The Grind: Jake Cummings
Jake Cummings probably isn't getting much bigger. There might be a couple more inches of height in his future, but the West Forsyth junior can look at his parents and tell that a massive growth spurt is unlikely.
Cummings has been faced with the unlikely almost his entire football career, though. The junior is almost always the shortest player on the field, at a listed height of 5-foot-6, and he doesn't play running back or kick returner: He's an outside linebacker, often matching up with the biggest players on the field.
"I think of it as a challenge," Cummings said. "I'm not always the biggest or the strongest, but I'm usually one of the quicker kids."
Quickness and agility are Cummings' specialities: He's also a wrestler, competing in the 145-pound weight class. He often faces competitors taller than him on the mat, and the same advantages he has in that sport – leverage and different angles to attack – benefit him in football as well, making him tougher to block.
Cummings has played football since he was in kindergarten, and he was always one of the smaller players on the field. That was true when he started at West, but by his sophomore year, he was dressing out with the varsity squad. This year, he has 22 tackles including two for losses with an interception, a pass break-up and a blocked punt.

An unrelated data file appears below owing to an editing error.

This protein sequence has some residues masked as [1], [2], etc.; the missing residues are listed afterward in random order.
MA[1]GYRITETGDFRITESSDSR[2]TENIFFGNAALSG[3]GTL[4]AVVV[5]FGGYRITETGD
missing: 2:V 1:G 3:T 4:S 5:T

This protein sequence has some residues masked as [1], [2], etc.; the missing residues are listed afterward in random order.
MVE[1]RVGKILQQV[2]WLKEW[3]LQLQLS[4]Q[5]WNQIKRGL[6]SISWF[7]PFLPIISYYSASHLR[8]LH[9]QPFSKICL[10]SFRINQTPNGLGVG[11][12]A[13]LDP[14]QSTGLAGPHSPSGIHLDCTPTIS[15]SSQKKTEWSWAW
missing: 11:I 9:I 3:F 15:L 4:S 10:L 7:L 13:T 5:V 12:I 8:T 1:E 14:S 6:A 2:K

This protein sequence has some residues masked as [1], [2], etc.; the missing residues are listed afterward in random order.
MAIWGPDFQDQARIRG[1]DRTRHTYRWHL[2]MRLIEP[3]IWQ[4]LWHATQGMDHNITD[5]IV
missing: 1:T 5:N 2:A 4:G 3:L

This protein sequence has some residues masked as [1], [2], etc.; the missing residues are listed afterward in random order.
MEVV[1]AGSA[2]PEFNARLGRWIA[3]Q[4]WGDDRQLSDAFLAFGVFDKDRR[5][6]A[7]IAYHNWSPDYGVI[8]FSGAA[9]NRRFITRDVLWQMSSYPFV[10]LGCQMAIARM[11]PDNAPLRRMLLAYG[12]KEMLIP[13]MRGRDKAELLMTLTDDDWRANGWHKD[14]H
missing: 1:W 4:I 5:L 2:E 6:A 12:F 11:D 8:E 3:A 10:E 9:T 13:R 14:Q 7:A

Cummings does recognize that his size puts him at something of a disadvantage. He tries to counteract that by watching extra film, spending "a couple hours" on Hudl every week looking at alignments and how an opposing team's offensive line is positioned, which can hint towards the play that a team is about to run.
All the effort that Cummings puts in is especially beneficial when his opponents slack off. His performance has provided plenty of evidence that he shouldn't be underestimated, but Cummings does stand out.
"They'll see me as a weak link on the field," Cummings said of his opponents. "I try and prove them wrong."